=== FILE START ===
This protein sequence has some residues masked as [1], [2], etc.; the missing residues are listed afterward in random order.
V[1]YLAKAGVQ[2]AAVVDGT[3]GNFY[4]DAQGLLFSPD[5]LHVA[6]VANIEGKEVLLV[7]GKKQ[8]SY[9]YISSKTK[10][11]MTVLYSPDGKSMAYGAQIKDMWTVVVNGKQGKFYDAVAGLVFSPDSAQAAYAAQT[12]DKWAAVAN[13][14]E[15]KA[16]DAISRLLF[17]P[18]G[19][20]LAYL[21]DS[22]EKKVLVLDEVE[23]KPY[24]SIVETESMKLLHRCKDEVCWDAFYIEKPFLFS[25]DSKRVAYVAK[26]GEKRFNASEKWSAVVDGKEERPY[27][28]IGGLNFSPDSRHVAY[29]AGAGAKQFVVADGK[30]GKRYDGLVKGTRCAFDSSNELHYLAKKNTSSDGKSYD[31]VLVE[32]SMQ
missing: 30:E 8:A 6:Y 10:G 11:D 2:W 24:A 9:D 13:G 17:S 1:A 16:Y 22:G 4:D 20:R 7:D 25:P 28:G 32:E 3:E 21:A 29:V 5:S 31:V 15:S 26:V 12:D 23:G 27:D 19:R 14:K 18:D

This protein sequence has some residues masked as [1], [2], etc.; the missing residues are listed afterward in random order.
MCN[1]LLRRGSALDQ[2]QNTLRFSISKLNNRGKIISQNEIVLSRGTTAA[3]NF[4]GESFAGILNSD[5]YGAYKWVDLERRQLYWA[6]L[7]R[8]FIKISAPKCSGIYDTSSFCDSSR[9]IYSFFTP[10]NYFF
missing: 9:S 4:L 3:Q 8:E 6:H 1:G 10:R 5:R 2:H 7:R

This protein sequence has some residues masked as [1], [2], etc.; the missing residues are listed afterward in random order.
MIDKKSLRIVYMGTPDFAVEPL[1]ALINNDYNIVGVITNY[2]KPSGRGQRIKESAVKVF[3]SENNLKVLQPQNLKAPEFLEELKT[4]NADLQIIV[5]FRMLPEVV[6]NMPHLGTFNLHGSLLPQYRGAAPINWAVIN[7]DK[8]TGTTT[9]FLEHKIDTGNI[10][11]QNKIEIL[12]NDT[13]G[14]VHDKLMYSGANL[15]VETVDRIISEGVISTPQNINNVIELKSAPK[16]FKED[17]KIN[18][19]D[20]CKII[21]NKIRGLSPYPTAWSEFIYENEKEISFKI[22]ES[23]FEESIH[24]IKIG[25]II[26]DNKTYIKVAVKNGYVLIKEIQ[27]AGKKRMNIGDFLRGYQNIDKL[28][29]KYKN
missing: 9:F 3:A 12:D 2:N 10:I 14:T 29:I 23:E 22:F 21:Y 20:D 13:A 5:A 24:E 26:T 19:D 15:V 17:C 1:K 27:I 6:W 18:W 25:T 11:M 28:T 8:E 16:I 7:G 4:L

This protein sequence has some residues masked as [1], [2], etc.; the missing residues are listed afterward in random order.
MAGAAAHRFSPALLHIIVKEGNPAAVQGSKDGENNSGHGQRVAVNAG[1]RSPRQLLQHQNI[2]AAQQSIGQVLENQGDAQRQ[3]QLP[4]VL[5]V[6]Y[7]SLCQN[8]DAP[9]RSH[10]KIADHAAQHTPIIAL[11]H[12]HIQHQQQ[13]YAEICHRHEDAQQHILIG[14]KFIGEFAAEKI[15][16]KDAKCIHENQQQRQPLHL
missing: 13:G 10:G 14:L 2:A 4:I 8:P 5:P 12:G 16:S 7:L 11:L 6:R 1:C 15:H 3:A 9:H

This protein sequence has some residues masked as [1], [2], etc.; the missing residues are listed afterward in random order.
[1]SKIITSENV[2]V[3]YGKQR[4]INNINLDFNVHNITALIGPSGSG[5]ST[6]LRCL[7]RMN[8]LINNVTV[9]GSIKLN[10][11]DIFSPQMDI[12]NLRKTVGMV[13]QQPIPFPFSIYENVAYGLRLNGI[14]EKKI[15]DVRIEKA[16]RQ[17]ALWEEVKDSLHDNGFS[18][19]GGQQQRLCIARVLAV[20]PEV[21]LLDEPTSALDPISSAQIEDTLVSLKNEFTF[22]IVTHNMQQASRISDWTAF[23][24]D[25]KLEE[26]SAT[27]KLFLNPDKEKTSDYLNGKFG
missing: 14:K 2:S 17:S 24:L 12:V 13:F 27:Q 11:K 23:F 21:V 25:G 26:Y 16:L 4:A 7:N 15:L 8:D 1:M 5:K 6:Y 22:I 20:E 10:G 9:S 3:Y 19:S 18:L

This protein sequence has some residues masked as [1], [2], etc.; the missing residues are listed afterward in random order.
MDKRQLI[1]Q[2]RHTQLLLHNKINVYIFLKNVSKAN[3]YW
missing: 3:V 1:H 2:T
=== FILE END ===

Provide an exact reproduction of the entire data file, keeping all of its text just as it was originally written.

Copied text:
This protein sequence has some residues masked as [1], [2], etc.; the missing residues are listed afterward in random order.
V[1]YLAKAGVQ[2]AAVVDGT[3]GNFY[4]DAQGLLFSPD[5]LHVA[6]VANIEGKEVLLV[7]GKKQ[8]SY[9]YISSKTK[10][11]MTVLYSPDGKSMAYGAQIKDMWTVVVNGKQGKFYDAVAGLVFSPDSAQAAYAAQT[12]DKWAAVAN[13][14]E[15]KA[16]DAISRLLF[17]P[18]G[19][20]LAYL[21]DS[22]EKKVLVLDEVE[23]KPY[24]SIVETESMKLLHRCKDEVCWDAFYIEKPFLFS[25]DSKRVAYVAK[26]GEKRFNASEKWSAVVDGKEERPY[27][28]IGGLNFSPDSRHVAY[29]AGAGAKQFVVADGK[30]GKRYDGLVKGTRCAFDSSNELHYLAKKNTSSDGKSYD[31]VLVE[32]SMQ
missing: 30:E 8:A 6:Y 10:G 11:D 2:W 24:A 9:D 13:G 17:S 1:A 16:Y 22:G 4:D 20:R 7:D 25:P 28:G 32:E 3:E 21:A 29:V 5:S 31:V 15:S 26:V 12:D 23:G 27:D 19:R 14:K 18:D

This protein sequence has some residues masked as [1], [2], etc.; the missing residues are listed afterward in random order.
MCN[1]LLRRGSALDQ[2]QNTLRFSISKLNNRGKIISQNEIVLSRGTTAA[3]NF[4]GESFAGILNSD[5]YGAYKWVDLERRQLYWA[6]L[7]R[8]FIKISAPKCSGIYDTSSFCDSSR[9]IYSFFTP[10]NYFF
missing: 9:S 4:L 3:Q 8:E 6:H 1:G 10:R 5:R 2:H 7:R

This protein sequence has some residues masked as [1], [2], etc.; the missing residues are listed afterward in random order.
MIDKKSLRIVYMGTPDFAVEPL[1]ALINNDYNIVGVITNY[2]KPSGRGQRIKESAVKVF[3]SENNLKVLQPQNLKAPEFLEELKT[4]NADLQIIV[5]FRMLPEVV[6]NMPHLGTFNLHGSLLPQYRGAAPINWAVIN[7]DK[8]TGTTT[9]FLEHKIDTGNI[10][11]QNKIEIL[12]NDT[13]G[14]VHDKLMYSGANL[15]VETVDRIISEGVISTPQNINNVIELKSAPK[16]FKED[17]KIN[18][19]D[20]CKII[21]NKIRGLSPYPTAWSEFIYENEKEISFKI[22]ES[23]FEESIH[24]IKIG[25]II[26]DNKTYIKVAVKNGYVLIKEIQ[27]AGKKRMNIGDFLRGYQNIDKL[28][29]KYKN
missing: 9:F 3:A 12:D 2:N 10:I 14:T 29:I 23:E 22:F 21:Y 20:D 13:A 5:A 24:E 26:T 19:D 15:V 17:C 1:K 27:I 6:W 18:W 25:T 11:M 28:T 8:E 16:I 7:G 4:L

This protein sequence has some residues masked as [1], [2], etc.; the missing residues are listed afterward in random order.
MAGAAAHRFSPALLHIIVKEGNPAAVQGSKDGENNSGHGQRVAVNAG[1]RSPRQLLQHQNI[2]AAQQSIGQVLENQGDAQRQ[3]QLP[4]VL[5]V[6]Y[7]SLCQN[8]DAP[9]RSH[10]KIADHAAQHTPIIAL[11]H[12]HIQHQQQ[13]YAEICHRHEDAQQHILIG[14]KFIGEFAAEKI[15][16]KDAKCIHENQQQRQPLHL
missing: 13:G 10:G 14:L 2:A 4:I 8:P 5:P 12:G 16:S 7:L 11:L 6:R 1:C 15:H 3:A 9:H

This protein sequence has some residues masked as [1], [2], etc.; the missing residues are listed afterward in random order.
[1]SKIITSENV[2]V[3]YGKQR[4]INNINLDFNVHNITALIGPSGSG[5]ST[6]LRCL[7]RMN[8]LINNVTV[9]GSIKLN[10][11]DIFSPQMDI[12]NLRKTVGMV[13]QQPIPFPFSIYENVAYGLRLNGI[14]EKKI[15]DVRIEKA[16]RQ[17]ALWEEVKDSLHDNGFS[18][19]GGQQQRLCIARVLAV[20]PEV[21]LLDEPTSALDPISSAQIEDTLVSLKNEFTF[22]IVTHNMQQASRISDWTAF[23][24]D[25]KLEE[26]SAT[27]KLFLNPDKEKTSDYLNGKFG
missing: 14:K 2:S 17:S 24:L 12:V 13:F 27:Q 11:K 23:F 21:V 25:G 26:Y 16:L 4:A 7:N 15:L 8:D 1:M 5:K 6:Y 22:I 20:E 10:G 9:S 3:Y 19:S 18:L

This protein sequence has some residues masked as [1], [2], etc.; the missing residues are listed afterward in random order.
MDKRQLI[1]Q[2]RHTQLLLHNKINVYIFLKNVSKAN[3]YW
missing: 3:V 1:H 2:T